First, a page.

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SSA resumes sending ‘no-match’ letters

After a break of four years, the Social Security Administration (SSA) has once again started sending “no-match” letters to employers notifying them that the Social Security number (SSN) reported on a W-2 form does not match an employee’s name in SSA records, according to a newsletter by McGuireWoods law firm (

The new version of the letter differs in some significant respects from the previous version which was used until 2007. The new version does not include an insert from Immigration & Customs Enforcement (ICE) warning employers that failure to take action in response to a no-match letter could be construed as evidence of an employer’s constructive knowledge that it was continuing to employ an unauthorized worker. The new version also only lists one employee per letter, rather than providing information on multiple employees.

Although there is no current guidance for employers from ICE, the Office of Special Counsel for Immigration-Related Employment Practices of the Department of Justice (OSC) does offer some general guidelines for employers to follow in responding to no-match letters.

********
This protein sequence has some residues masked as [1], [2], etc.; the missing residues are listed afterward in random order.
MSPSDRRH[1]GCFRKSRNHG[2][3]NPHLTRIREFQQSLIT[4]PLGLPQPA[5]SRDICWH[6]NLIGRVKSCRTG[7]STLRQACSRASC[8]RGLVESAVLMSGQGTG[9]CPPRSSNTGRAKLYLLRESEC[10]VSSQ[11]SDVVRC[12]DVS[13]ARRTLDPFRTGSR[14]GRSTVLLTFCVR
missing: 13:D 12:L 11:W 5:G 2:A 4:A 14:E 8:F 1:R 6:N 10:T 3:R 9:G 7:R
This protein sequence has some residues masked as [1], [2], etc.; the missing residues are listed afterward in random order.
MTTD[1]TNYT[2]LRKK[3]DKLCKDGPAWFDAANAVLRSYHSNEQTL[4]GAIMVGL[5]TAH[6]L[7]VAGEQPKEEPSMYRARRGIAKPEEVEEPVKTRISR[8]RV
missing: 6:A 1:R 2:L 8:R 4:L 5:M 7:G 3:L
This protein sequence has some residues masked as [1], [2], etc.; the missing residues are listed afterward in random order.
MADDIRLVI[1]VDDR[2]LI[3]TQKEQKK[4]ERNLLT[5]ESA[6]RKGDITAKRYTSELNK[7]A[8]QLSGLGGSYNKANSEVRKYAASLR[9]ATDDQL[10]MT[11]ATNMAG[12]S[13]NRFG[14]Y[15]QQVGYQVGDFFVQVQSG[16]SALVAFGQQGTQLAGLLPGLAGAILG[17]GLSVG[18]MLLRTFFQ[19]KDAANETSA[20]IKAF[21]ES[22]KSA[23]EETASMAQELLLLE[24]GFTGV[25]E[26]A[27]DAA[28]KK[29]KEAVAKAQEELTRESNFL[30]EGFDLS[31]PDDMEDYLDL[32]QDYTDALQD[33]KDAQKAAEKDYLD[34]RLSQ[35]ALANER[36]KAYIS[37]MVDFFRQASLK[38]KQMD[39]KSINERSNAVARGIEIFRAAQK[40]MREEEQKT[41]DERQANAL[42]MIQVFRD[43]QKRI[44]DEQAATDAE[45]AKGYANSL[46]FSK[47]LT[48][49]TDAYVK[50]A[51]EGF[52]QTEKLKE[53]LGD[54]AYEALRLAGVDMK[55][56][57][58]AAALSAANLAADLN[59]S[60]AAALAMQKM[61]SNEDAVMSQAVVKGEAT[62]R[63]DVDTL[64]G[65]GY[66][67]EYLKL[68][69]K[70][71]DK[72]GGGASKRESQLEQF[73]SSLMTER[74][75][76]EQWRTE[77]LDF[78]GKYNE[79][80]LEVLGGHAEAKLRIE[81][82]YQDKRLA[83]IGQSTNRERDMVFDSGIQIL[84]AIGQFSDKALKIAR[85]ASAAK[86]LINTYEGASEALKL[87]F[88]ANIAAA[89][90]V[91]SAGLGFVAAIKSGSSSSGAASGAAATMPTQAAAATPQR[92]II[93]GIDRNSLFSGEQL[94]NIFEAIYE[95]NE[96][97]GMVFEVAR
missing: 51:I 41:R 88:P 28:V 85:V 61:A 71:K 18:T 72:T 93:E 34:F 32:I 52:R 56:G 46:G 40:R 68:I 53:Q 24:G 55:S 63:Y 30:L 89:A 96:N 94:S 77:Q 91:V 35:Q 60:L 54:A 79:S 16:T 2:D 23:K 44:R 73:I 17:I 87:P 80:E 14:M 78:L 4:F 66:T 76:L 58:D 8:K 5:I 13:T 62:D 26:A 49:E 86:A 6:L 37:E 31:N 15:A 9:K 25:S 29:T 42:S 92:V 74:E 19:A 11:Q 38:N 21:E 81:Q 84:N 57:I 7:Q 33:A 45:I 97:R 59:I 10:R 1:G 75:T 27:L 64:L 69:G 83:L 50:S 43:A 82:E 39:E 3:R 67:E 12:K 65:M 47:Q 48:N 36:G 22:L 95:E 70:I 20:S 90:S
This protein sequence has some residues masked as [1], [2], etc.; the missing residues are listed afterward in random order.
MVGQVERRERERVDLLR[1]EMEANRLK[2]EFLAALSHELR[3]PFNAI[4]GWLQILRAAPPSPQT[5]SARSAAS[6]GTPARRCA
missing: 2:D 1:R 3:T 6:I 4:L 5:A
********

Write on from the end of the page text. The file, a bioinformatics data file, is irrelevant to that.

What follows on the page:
The guidelines explain that employers should not terminate workers based on receipt of a no-match letter alone, nor should they attempt to re-verify work authorization by requesting completion of a new I-9 form. Instead, OSC advises employers to provide workers a “reasonable period of time” to resolve any discrepancy in SSA records.

There are, however, no federal statutes or regulations in effect that define this reasonable period of time, says the newsletter. OSC advises that a “reasonable period of time” depends on “the totality of the circumstances.” The rescinded ICE guidance had allowed up to 90 days. For E-Verify purposes, SSA can put a tentative nonconfirmation of work authorization in place for up to 120 days, suggesting that might be a reasonable period of time to resolve discrepancies.

McGuireWoods has a Jacksonville office. To contact, call 904-798-3200.

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